9781108774529 (ebook) 9781108477703 (hardback) 9781108702553 (paperback)
Human rights in history.
Natalie Davidson offers an alternative account of Alien Tort Statute litigation by revisiting the field's two seminal cases, Filártiga (filed 1979) and Marcos (filed 1986), lawsuits ostensibly concerned with torture in Paraguay and the Philippines, respectively. Combining legal analysis, archival research and ethnographic methods, this book reveals how these cases operated as transitional justice mechanisms, performing the transition of the United States and its allies out of the Cold War order. It shows that US courts produced a whitewashed history of US involvement in repression in the Western bloc, while in Paraguay and the Philippines the distance from US courts allowed for a more critical narration of the lawsuits and their underlying violence as symptomatic of structural injustice. By exposing the political meanings of these legal landmarks for three societies, Davidson sheds light on the blend of hegemonic and emancipatory implications of international human rights litigation in US courts.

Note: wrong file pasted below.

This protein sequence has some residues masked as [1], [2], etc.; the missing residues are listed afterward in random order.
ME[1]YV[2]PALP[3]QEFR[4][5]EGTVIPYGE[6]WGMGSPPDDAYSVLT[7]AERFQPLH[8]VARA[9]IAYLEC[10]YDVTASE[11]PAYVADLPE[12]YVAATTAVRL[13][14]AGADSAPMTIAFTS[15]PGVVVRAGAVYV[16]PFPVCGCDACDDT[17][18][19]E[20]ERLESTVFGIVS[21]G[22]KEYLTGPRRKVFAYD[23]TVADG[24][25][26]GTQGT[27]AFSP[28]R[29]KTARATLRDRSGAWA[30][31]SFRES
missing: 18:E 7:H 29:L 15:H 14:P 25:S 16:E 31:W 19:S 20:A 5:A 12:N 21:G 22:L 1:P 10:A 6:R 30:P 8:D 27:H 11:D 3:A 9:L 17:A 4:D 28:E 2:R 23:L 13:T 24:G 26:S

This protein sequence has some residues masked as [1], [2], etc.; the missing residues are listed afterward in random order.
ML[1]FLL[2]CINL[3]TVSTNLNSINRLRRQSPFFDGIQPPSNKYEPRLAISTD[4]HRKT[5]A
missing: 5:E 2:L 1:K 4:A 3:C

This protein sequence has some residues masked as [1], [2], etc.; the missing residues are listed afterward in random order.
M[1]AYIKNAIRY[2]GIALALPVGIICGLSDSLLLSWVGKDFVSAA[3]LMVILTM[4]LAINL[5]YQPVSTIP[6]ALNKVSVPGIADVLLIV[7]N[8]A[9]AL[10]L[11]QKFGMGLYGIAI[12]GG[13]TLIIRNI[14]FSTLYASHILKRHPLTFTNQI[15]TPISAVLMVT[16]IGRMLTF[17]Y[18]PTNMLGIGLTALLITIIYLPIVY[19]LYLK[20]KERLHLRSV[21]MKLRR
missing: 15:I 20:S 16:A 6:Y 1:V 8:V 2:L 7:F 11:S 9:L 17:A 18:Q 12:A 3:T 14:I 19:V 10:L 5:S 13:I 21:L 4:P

Title from publisher's bibliographic system (viewed on 11 Jun 2020).
Formatted Contents Note
Introduction : Revisiting the Gilded Age of Transnational Human Rights Litigation in U.S. Courts Alien Tort Statute Litigation in Legal Practice and the Legal Imagination "Foreign Torture, American Justice" : Filártiga in the United States Filártiga in Paraguay Narrating the Marcos Regime in U.S. Courts The Marcos Case and Transitional Justice in the Philippines Conclusion.